Publisher: Sourcebooks Fire
Release Date: February 1st, 2012
Genre: Young Adult, Paranormal
Source: Physical copy from the publisher in exchange for an honest review.
A ghost will find his way home.
Jennie Lovell’s life is the very picture of love and loss. First she is orphaned and forced to live at the mercy of her stingy, indifferent relatives. Then her fiancé falls on the battlefield, leaving her heartbroken and alone. Jennie struggles to pick up the pieces of her shattered life, but is haunted by a mysterious figure that refuses to let her bury the past.
I cannot rave enough about the writing in Picture the Dead. It was awesome. It was moody, atmospheric, and I really appreciated the tone. It set the scene for a very spooky book. Not scary, just creepy. This was the kind of book you read at night in front of a roaring fire–if you have one. I didn’t, but I wish I did.
I loved the plot as well, even if it was kind of predictable. It was one of those books where I figured out how it was going to end pretty quickly. At about the halfway point, I had it nailed. This has been happening to me a lot lately, so I’m either getting smarter, or I’m just reading the wrong books. I still enjoyed it, but I was looking for something more. I like to be surprised. I finished reading because I wanted to see how the author arrived at the solution I knew was coming, and it happened pretty much the way I thought it would.
As for the illustrations, they were great except for the letters and small fonts which I could not read. I do not wear glasses. I don’t need to. And I still couldn’t read them. Were we not supposed to be able to? Very strange. The drawings were pretty cool though. Definitely not something you see in most books.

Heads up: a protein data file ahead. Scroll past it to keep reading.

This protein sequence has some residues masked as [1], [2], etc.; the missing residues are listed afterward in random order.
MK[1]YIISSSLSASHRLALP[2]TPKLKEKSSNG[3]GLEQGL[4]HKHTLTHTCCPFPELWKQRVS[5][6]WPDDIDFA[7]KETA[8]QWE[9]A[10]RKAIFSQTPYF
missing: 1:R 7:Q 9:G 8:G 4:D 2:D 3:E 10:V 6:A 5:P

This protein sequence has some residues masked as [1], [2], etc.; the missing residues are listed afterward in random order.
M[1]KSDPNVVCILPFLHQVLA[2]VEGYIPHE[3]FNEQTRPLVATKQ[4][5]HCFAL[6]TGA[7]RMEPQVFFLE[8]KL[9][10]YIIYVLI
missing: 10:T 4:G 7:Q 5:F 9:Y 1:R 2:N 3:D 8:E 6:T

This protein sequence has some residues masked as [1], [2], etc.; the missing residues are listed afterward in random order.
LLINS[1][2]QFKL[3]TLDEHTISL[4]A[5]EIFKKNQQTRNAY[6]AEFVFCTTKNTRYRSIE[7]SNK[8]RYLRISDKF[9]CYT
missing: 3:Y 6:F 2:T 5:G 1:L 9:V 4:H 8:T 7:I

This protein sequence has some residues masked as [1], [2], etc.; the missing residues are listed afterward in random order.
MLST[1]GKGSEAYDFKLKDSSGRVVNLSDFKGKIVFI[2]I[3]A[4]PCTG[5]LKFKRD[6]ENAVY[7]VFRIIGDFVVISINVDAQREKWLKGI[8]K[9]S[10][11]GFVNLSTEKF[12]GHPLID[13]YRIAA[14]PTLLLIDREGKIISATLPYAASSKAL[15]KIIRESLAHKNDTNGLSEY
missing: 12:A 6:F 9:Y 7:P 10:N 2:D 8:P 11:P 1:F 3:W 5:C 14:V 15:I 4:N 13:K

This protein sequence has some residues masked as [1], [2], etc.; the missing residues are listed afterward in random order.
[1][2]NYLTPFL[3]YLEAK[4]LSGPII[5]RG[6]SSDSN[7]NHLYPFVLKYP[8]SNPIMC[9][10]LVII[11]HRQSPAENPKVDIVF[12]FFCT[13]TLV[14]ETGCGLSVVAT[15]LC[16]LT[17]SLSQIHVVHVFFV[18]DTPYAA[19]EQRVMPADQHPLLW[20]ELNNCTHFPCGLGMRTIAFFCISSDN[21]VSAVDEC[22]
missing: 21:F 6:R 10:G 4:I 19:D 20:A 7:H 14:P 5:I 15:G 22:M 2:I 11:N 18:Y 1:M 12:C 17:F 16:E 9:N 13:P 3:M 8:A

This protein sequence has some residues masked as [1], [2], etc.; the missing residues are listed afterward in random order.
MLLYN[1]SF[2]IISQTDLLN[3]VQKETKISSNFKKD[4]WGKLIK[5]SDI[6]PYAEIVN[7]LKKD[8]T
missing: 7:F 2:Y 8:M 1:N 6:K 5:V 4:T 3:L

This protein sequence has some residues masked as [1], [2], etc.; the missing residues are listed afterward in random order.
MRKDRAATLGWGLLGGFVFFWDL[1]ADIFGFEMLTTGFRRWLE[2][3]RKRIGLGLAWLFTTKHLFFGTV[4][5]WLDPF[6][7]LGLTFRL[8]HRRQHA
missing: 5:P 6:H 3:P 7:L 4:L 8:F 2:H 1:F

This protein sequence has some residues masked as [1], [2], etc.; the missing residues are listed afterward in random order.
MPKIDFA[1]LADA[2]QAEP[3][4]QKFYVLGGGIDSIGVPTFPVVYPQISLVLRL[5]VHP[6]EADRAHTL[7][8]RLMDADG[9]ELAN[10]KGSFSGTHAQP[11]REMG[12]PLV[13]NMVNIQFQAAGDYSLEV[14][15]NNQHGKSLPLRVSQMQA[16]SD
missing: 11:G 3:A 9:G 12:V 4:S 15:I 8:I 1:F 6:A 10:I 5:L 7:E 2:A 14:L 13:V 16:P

I found the characters a bit flat. I liked them, but I didn’t love them. I found myself wanting to care more than I did. This was a fairly short book, and that may have had something to do with it. I didn’t have enough time to get to know the characters. It’s an issue I have with some middle-grade books since sometimes they are on the shorter side. This was not a middle-grade novel, but sometimes I felt like it was.
I did love the setting though. The Pritchett house was creepy, and the aunt herself really kind of frightened me. She was a bit of a monster. The spirit photographer, Geist, was also a bit on the macabre side. But I really liked him. I wish he had been in the book more. I feel like I never really got to know him enough.
I liked Picture the Dead enough to recommend it, and if you like good ghost stories that are spooky but not scary, I think you should give it a shot. It’s a book you can read in a few hours, so it’s a great one if you would like to spend an evening reading.
“I wasn’t forced to love Will.” A nervous laugh catches and dies in my throat.
“No. Not overtly.” Quinn looks uncomfortable. “Ah, I’m being an ass. When all I wanted to comment on was your sweetness, Jennie. You give so freely of your time and good humor. I wondered if Will and I ever realized how much we depended on it.”
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